This is a pretty convincing scheme in my opinion, if interpreted (as it should be) as a probability theory. In addition, it does not need to assume any "emergent multiverse" or the alike, simply you assume to have the probabilistic knowledge of the system and surrounding environment, essentially up to how many times the two are interacting/coupled, and how.

References. The existence of measurement processes behaving as described above for any QM observable (with both discrete and continuous spectra) has been proved by Ozawa. This has recently been extended to all (interesting) observables in QFT as well by Okamura and Ozawa. An introduction to von Neumann's measurement scheme can be found in his book.

  • $\begingroup$ Yes, I accept it may make sense to treat QM as a Bayesian probability theory and you are satisfied with the mathematical coherence of this, so I take your word on that. Can you clarify how you are answering my question: I take it that you are saying that even with pure state knowledge of system and measurement apparatus QM is still indeterministic about the outcome of individual measurements (due to non-commuting observables) and you just accept this indeterminism as a feature of physics (possibly to be resolved by a deeper theory). Therefore you reject the premise of my argument. $\endgroup$ – Bruce Greetham Oct 14 '16 at 10:55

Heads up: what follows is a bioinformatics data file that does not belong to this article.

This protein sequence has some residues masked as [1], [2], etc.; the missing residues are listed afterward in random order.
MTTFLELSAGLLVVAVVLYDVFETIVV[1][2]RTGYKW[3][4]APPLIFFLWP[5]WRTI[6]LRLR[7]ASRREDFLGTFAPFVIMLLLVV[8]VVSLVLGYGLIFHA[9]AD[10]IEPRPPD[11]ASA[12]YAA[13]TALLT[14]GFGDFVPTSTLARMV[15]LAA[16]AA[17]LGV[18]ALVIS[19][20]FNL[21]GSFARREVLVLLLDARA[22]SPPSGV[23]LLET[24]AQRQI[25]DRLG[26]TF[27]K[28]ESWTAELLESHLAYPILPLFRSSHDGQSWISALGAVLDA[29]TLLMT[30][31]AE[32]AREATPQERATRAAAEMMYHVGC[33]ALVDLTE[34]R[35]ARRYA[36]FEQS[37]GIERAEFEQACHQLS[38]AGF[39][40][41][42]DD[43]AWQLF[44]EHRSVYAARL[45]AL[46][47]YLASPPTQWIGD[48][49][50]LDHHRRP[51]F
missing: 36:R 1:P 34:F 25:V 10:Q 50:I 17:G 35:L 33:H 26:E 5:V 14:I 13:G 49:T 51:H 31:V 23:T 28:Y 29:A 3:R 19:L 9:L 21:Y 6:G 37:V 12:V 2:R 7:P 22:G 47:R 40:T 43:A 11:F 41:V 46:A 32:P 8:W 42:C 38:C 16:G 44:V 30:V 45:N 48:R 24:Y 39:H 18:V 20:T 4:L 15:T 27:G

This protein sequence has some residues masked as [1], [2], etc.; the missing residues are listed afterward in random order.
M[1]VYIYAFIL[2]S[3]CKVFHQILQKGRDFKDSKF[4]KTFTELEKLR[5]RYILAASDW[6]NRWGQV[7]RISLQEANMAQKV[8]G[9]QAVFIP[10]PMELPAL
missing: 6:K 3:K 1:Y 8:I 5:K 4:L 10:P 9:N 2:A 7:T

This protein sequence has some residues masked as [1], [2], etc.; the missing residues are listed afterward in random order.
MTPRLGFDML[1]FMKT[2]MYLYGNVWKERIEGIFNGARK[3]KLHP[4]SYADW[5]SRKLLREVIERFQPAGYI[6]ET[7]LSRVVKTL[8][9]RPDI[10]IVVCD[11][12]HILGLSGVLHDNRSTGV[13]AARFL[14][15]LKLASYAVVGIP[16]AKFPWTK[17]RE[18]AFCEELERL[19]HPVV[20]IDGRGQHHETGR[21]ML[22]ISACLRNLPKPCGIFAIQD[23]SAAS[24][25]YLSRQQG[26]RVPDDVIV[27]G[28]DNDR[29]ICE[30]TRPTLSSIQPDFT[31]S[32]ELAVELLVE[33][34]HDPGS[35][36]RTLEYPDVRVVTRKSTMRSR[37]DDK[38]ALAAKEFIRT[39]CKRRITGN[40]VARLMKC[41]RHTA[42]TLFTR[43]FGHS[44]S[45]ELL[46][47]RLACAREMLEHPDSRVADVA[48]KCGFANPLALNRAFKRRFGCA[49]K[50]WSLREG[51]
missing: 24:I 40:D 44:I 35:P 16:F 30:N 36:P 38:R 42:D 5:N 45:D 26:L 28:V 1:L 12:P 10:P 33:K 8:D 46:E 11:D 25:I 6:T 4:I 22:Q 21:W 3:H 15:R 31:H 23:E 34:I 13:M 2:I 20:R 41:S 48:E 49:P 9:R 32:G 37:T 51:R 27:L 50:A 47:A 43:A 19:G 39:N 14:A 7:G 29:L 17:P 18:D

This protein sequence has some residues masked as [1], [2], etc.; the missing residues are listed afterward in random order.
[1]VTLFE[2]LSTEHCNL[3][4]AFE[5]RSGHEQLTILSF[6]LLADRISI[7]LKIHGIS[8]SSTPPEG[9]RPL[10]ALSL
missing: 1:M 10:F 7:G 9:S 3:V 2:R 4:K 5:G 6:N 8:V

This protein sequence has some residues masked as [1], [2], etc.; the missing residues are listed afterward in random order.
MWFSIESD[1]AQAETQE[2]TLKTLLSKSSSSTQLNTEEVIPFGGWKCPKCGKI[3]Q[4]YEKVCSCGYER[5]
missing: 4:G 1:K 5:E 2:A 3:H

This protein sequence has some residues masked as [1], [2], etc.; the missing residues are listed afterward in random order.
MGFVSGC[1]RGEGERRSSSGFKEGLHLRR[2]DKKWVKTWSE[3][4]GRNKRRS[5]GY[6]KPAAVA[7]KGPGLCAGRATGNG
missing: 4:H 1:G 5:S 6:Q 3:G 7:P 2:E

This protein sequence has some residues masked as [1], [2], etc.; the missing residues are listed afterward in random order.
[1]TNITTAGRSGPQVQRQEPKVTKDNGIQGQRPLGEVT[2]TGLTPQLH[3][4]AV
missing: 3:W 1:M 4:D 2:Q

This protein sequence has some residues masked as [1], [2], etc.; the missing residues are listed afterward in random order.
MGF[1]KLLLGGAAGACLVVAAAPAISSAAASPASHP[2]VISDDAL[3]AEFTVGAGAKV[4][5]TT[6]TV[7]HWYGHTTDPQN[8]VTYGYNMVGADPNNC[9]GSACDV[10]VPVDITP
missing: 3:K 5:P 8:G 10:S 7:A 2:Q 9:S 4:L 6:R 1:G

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    $\begingroup$ @BruceGreetham I am saying that as every probability theory, QM only predicts the probabilities of possible outcomes for observables. This is true for both classical and noncommutative probabilities. If one is willing to accept QM as a meaningful description of nature (and there are plenty of observations that support this) then you have to accept an intrinsic probabilistic interpretation. Within that picture, measurement instruments and processes fit well. So I don't see the need for introducing multiverses and the alike $\endgroup$ – yuggib Oct 14 '16 at 11:45
  • $\begingroup$ That's fine - but my current question is "does a deterministic interpretation of QM lead to multiverses". There are arguments on SE which say not. You may wish to stay silent on this debate. $\endgroup$ – Bruce Greetham Oct 14 '16 at 11:57
  • $\begingroup$ @BruceGreetham If I understand correctly, the "deterministic interpretation" of QM is that its evolution is unitary. If it is so, the answer to your question is "not necessarily", as explained by the purely unitary theory of measurements explained above. If what you mean is something else, then I don't have a definite opinion. $\endgroup$ – yuggib Oct 14 '16 at 12:04
  • $\begingroup$ Please see physics.stackexchange.com/questions/269587/… by Arnold Neumaier as an example of a deterministic non-multiverse interpretation of QM which motivated this question. I'm trying to reconcile with your ideas. $\endgroup$ – Bruce Greetham Oct 17 '16 at 19:30